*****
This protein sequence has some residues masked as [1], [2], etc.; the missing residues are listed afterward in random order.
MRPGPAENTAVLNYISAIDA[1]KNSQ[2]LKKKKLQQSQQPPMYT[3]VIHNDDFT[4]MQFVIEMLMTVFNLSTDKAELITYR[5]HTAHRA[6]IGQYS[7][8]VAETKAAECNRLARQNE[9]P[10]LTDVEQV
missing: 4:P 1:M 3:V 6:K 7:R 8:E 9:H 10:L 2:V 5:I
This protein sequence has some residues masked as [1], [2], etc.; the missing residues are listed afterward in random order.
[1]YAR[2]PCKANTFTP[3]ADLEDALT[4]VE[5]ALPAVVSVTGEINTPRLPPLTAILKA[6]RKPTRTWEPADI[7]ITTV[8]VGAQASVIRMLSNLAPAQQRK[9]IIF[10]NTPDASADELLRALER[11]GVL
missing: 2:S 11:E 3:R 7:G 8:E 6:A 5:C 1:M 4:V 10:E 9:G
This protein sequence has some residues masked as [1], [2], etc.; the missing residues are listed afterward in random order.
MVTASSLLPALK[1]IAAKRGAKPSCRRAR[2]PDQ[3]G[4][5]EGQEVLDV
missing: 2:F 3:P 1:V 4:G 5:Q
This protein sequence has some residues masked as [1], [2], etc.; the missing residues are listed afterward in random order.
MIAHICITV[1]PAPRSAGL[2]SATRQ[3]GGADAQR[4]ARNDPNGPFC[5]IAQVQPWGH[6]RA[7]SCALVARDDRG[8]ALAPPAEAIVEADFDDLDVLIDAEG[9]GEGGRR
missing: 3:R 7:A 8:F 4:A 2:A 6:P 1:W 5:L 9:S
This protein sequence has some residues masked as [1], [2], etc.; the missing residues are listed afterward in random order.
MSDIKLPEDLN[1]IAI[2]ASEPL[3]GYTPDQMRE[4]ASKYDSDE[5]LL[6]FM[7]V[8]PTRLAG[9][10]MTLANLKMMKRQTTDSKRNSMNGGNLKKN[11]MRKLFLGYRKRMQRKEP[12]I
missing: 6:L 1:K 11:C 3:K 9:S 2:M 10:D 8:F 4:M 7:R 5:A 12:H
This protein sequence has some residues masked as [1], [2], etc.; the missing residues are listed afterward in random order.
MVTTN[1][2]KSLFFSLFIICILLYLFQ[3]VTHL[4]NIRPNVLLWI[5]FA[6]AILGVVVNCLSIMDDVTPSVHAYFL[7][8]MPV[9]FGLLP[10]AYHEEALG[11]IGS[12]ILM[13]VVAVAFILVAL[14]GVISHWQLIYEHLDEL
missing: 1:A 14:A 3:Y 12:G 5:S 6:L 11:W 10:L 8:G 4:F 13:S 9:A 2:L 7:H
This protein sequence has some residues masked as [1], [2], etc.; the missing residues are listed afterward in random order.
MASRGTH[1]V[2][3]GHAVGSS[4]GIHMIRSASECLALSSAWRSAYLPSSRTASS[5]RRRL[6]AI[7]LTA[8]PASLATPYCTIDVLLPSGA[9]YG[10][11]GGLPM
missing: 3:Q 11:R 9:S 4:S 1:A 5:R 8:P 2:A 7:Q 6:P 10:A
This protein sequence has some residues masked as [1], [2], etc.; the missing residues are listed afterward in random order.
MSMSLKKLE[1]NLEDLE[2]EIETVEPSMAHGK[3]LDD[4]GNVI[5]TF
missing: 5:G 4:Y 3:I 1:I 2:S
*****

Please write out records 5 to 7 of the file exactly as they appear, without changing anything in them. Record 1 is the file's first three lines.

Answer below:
This protein sequence has some residues masked as [1], [2], etc.; the missing residues are listed afterward in random order.
MSDIKLPEDLN[1]IAI[2]ASEPL[3]GYTPDQMRE[4]ASKYDSDE[5]LL[6]FM[7]V[8]PTRLAG[9][10]MTLANLKMMKRQTTDSKRNSMNGGNLKKN[11]MRKLFLGYRKRMQRKEP[12]I
missing: 6:L 1:K 11:C 3:K 9:S 2:M 10:D 8:F 4:M 7:R 5:A 12:H
This protein sequence has some residues masked as [1], [2], etc.; the missing residues are listed afterward in random order.
MVTTN[1][2]KSLFFSLFIICILLYLFQ[3]VTHL[4]NIRPNVLLWI[5]FA[6]AILGVVVNCLSIMDDVTPSVHAYFL[7][8]MPV[9]FGLLP[10]AYHEEALG[11]IGS[12]ILM[13]VVAVAFILVAL[14]GVISHWQLIYEHLDEL
missing: 1:A 14:A 3:Y 12:G 5:S 6:L 11:W 10:L 8:G 4:F 13:S 9:A 2:L 7:H
This protein sequence has some residues masked as [1], [2], etc.; the missing residues are listed afterward in random order.
MASRGTH[1]V[2][3]GHAVGSS[4]GIHMIRSASECLALSSAWRSAYLPSSRTASS[5]RRRL[6]AI[7]LTA[8]PASLATPYCTIDVLLPSGA[9]YG[10][11]GGLPM
missing: 3:Q 11:R 9:S 4:S 1:A 5:R 8:P 2:A 7:Q 6:P 10:A